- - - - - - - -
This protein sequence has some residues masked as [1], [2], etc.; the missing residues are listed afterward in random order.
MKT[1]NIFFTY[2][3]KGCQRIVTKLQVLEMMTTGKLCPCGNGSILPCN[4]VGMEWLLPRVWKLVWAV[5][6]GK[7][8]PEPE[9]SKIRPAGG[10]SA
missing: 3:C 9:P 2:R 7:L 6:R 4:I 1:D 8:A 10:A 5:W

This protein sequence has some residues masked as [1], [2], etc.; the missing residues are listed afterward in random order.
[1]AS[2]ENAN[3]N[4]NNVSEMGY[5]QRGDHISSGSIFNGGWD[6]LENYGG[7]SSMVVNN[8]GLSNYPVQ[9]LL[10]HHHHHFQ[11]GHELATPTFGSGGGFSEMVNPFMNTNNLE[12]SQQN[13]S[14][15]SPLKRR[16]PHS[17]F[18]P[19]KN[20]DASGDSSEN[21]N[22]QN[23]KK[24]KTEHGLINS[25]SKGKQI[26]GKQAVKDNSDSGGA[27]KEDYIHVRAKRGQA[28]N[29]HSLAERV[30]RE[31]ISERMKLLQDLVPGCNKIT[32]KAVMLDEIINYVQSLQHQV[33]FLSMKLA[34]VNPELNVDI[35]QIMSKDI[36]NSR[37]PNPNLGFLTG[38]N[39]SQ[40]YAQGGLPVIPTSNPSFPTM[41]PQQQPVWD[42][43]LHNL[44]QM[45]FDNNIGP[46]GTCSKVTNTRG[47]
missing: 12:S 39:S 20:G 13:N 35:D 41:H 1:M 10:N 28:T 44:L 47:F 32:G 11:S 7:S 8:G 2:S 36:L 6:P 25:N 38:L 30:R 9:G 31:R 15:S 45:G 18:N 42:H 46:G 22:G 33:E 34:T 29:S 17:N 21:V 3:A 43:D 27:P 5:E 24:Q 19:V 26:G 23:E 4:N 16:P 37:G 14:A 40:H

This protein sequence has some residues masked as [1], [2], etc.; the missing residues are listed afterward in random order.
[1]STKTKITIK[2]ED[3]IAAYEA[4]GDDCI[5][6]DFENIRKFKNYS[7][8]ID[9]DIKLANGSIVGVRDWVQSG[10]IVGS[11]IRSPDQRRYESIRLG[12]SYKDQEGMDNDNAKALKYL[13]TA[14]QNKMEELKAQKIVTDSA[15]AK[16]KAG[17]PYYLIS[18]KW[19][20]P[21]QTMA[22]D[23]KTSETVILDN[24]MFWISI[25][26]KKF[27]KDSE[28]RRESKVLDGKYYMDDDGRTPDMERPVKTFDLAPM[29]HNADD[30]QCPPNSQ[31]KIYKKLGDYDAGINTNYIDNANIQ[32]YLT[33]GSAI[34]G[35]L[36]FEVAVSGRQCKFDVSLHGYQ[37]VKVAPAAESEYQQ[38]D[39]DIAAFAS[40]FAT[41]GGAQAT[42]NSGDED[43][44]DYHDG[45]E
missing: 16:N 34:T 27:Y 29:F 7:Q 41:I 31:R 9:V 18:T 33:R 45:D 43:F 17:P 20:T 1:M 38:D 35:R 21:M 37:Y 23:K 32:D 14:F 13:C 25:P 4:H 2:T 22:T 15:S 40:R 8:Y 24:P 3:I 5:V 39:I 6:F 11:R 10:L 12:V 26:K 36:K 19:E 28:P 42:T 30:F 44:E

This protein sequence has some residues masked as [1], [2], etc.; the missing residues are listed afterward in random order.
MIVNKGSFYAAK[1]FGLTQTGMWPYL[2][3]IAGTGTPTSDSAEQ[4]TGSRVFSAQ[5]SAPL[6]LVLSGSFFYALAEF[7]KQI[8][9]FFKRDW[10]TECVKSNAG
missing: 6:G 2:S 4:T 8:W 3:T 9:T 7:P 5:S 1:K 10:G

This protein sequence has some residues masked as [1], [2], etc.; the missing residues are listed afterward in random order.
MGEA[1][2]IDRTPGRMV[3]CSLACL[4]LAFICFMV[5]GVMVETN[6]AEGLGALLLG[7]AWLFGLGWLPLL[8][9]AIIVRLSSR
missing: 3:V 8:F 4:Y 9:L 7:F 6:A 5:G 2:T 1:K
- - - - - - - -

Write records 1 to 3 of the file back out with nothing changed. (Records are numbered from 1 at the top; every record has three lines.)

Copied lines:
This protein sequence has some residues masked as [1], [2], etc.; the missing residues are listed afterward in random order.
MKT[1]NIFFTY[2][3]KGCQRIVTKLQVLEMMTTGKLCPCGNGSILPCN[4]VGMEWLLPRVWKLVWAV[5][6]GK[7][8]PEPE[9]SKIRPAGG[10]SA
missing: 3:C 9:P 2:R 7:L 6:R 4:I 1:D 8:A 10:A 5:W

This protein sequence has some residues masked as [1], [2], etc.; the missing residues are listed afterward in random order.
[1]AS[2]ENAN[3]N[4]NNVSEMGY[5]QRGDHISSGSIFNGGWD[6]LENYGG[7]SSMVVNN[8]GLSNYPVQ[9]LL[10]HHHHHFQ[11]GHELATPTFGSGGGFSEMVNPFMNTNNLE[12]SQQN[13]S[14][15]SPLKRR[16]PHS[17]F[18]P[19]KN[20]DASGDSSEN[21]N[22]QN[23]KK[24]KTEHGLINS[25]SKGKQI[26]GKQAVKDNSDSGGA[27]KEDYIHVRAKRGQA[28]N[29]HSLAERV[30]RE[31]ISERMKLLQDLVPGCNKIT[32]KAVMLDEIINYVQSLQHQV[33]FLSMKLA[34]VNPELNVDI[35]QIMSKDI[36]NSR[37]PNPNLGFLTG[38]N[39]SQ[40]YAQGGLPVIPTSNPSFPTM[41]PQQQPVWD[42][43]LHNL[44]QM[45]FDNNIGP[46]GTCSKVTNTRG[47]
missing: 12:S 39:S 20:G 13:N 35:D 41:H 1:M 10:N 28:T 44:L 47:F 32:G 11:S 7:S 8:G 2:S 36:L 6:P 25:N 38:L 30:R 9:G 31:R 15:S 45:G 18:N 42:H 46:G 22:G 33:E 34:T 29:S 17:N 21:V 3:A 43:D 27:P 5:E 24:Q 19:V 26:G 23:E 4:N 16:P 37:G 14:A 40:H

This protein sequence has some residues masked as [1], [2], etc.; the missing residues are listed afterward in random order.
[1]STKTKITIK[2]ED[3]IAAYEA[4]GDDCI[5][6]DFENIRKFKNYS[7][8]ID[9]DIKLANGSIVGVRDWVQSG[10]IVGS[11]IRSPDQRRYESIRLG[12]SYKDQEGMDNDNAKALKYL[13]TA[14]QNKMEELKAQKIVTDSA[15]AK[16]KAG[17]PYYLIS[18]KW[19][20]P[21]QTMA[22]D[23]KTSETVILDN[24]MFWISI[25][26]KKF[27]KDSE[28]RRESKVLDGKYYMDDDGRTPDMERPVKTFDLAPM[29]HNADD[30]QCPPNSQ[31]KIYKKLGDYDAGINTNYIDNANIQ[32]YLT[33]GSAI[34]G[35]L[36]FEVAVSGRQCKFDVSLHGYQ[37]VKVAPAAESEYQQ[38]D[39]DIAAFAS[40]FAT[41]GGAQAT[42]NSGDED[43][44]DYHDG[45]E
missing: 16:N 34:T 27:Y 29:F 7:Q 41:I 31:R 9:V 18:T 33:R 45:D 43:F 17:P 20:T 1:M 38:D 35:R 21:M 37:Y 23:K 32:D 14:F 13:C 25:P 4:H 2:T 22:T 15:S 40:R 8:Y 24:P 3:I 5:V 39:I 6:F 11:R 10:L 12:V 26:K 36:K 19:E 28:P 42:T 30:F 44:E